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$900 for an Echocardiogram

Posted

Specializes in LTC, Med/Surg, Peds, ICU, Tele. Has 15 years experience.

I was walking with my nurse buddy today. She's like me, she and her husband buy their own insurance (she's per diem and he's retired early), and our policies are not comprehensive, but with high deductables. She's also like me, she has a heart murmur. But, unlike me, when her doctor suggested that she get a baseline echo done, she went along with that idea.

Well, lo and behold she got charged $900:eek: She was wondering why doctors don't know how much things cost and pressure people into doing tests like this, and assume everyone has great coverage and no financial concerns. When I went in for my checkup and said no, thinking it would cost $400 or $500 for an echo, the doctor put down money concerns as my reason for refusal. Yeah, money concerns and absolutely no symptoms, and feeling better than I have in years.

No wonder our system is going broke.

OC_An Khe

Specializes in Critical Care,Recovery, ED. Has 40 years experience.

Drs. do know the cost of tests, particularly when they are done in their offices or businesses they have a piece of. I don't think the $900 cost of an echo is out of line. I paid almost that much for a new kitchen faucet and its installation. Know whether it was necessary or not is a whole other discussion.

Multicollinearity, BSN, RN

Specializes in Acute Care Psych, DNP Student. Has 4 years experience.

Well, according to an itemized breakdown of my ER bill, I was billed $600 just to start my IV in the ER. Then more was added on top of that for the NS. The total bill was for $2300 just for six hours in the hallway in the ER. No radiology. No ECG. Nothing else but CBC and electrolytes, IV with NS, Zofran, and a potassium pill.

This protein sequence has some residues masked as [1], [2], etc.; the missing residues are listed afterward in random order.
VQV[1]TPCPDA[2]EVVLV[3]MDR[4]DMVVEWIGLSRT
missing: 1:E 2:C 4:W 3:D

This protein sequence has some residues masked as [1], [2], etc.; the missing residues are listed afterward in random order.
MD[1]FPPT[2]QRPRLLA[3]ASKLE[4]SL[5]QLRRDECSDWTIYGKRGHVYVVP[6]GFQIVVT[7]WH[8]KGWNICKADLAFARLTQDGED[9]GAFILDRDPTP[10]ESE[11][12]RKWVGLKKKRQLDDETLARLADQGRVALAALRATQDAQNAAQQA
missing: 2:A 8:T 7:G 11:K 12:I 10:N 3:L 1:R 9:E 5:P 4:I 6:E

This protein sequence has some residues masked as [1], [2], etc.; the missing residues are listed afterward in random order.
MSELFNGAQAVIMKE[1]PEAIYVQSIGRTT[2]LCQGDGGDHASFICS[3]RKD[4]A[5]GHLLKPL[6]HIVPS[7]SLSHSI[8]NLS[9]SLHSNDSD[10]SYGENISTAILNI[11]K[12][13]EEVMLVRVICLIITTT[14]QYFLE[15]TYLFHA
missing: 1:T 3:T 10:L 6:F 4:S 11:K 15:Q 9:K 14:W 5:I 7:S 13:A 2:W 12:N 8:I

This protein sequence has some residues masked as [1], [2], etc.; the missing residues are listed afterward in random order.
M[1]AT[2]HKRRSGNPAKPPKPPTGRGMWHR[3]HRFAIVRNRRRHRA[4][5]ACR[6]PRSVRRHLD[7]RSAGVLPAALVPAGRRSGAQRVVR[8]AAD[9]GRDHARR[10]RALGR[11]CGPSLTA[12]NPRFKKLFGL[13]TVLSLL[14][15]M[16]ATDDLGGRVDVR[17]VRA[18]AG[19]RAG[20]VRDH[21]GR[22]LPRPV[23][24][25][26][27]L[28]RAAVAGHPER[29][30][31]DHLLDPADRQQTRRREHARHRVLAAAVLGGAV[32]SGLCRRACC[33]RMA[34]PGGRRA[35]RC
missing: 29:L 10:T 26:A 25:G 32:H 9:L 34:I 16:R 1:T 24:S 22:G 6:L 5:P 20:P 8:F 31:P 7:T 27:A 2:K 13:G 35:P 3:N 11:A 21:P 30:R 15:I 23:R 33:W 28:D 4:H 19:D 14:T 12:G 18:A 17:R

It's billing by thievery. It's over-billing to make up for society's malcontents who never pay.

Dexascan, echo, carotid are done at the doctors office in some cases and the insurance payment and the cost share are paid to the doctor. The tech and the equipment come to the office.

Just another form of generating revenue? (in my opinion)

pagandeva2000, LPN

Specializes in Community Health, Med-Surg, Home Health.

I'm convinced...I entered into the wrong area in health care. I need to obtain some equipment, charge ridiculous sums of money and relax than be a nurse. I remember they charged close to $100 to place a pulse ox on my son's finger. Outrageous!

Jolie, BSN

Specializes in Maternal - Child Health. Has 35 years experience.

We have a high-deductible policy as well. Most years, if everyone is relatively healthy we do not meet it, meaning that virtually everything comes out of pocket. We budget for this and deposit money in a Flexible Spending Account every pay day so that we have money set aside for health care expenses and can meet the deductible if needed.

Whenever we have a medical expense that is not emergent in nature (office visit, labs, x-rays, MRI, etc.) I ask up front if I can negotiate a price. In exchange for a significant discount, I promise payment as soon as results are received. I have never had a provider decline to work with me, and have received discounts even lower than the "insurance" discount, because I pay quickly.